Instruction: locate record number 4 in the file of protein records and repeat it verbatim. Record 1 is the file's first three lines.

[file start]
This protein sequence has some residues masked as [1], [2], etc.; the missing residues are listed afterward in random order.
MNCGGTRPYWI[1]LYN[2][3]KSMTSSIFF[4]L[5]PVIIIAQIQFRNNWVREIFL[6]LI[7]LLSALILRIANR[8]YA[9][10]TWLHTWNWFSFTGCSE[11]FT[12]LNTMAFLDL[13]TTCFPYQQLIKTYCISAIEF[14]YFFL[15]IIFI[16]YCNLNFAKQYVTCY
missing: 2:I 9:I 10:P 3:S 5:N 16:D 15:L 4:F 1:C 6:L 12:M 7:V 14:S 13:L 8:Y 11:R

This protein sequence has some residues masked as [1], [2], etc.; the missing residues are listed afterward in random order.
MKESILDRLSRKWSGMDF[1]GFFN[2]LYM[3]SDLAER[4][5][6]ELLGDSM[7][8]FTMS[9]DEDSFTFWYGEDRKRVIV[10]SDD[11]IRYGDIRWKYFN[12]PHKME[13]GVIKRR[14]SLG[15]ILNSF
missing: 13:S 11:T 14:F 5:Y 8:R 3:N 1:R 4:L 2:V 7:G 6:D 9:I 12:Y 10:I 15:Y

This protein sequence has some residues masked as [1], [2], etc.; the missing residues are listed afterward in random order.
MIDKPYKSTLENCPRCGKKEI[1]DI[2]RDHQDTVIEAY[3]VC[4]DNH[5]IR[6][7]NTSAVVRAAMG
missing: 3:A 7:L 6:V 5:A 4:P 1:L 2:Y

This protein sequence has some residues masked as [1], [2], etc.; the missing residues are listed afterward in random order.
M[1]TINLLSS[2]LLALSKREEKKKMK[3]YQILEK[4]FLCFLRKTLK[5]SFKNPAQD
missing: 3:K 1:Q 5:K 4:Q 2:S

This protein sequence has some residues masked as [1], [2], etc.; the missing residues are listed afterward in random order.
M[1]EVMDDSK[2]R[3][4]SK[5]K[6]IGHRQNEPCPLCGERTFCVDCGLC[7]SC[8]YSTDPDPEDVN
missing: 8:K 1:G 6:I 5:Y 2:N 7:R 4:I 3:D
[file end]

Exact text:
This protein sequence has some residues masked as [1], [2], etc.; the missing residues are listed afterward in random order.
M[1]TINLLSS[2]LLALSKREEKKKMK[3]YQILEK[4]FLCFLRKTLK[5]SFKNPAQD
missing: 3:K 1:Q 5:K 4:Q 2:S